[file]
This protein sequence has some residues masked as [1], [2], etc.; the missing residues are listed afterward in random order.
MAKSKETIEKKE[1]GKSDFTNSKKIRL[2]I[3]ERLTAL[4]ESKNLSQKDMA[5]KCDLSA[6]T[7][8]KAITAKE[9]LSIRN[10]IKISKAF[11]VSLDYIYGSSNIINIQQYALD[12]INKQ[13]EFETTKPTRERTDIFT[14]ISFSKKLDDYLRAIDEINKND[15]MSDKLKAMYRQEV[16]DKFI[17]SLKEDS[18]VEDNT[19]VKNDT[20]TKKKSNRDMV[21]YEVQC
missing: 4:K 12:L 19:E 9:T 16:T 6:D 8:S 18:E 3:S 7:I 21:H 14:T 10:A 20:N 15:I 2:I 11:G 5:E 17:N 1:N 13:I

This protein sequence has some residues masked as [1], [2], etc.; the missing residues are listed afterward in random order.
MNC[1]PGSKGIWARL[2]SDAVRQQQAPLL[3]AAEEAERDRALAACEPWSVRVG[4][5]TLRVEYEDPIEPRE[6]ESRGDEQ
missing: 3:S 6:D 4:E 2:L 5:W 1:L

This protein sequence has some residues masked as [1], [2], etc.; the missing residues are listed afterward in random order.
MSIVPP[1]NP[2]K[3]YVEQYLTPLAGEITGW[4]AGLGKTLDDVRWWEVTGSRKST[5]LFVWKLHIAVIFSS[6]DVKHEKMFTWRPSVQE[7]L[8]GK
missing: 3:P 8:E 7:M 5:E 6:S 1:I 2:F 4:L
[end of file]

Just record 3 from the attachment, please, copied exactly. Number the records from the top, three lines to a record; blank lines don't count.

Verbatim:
This protein sequence has some residues masked as [1], [2], etc.; the missing residues are listed afterward in random order.
MSIVPP[1]NP[2]K[3]YVEQYLTPLAGEITGW[4]AGLGKTLDDVRWWEVTGSRKST[5]LFVWKLHIAVIFSS[6]DVKHEKMFTWRPSVQE[7]L[8]GK
missing: 3:P 8:E 7:M 5:E 6:S 1:I 2:F 4:L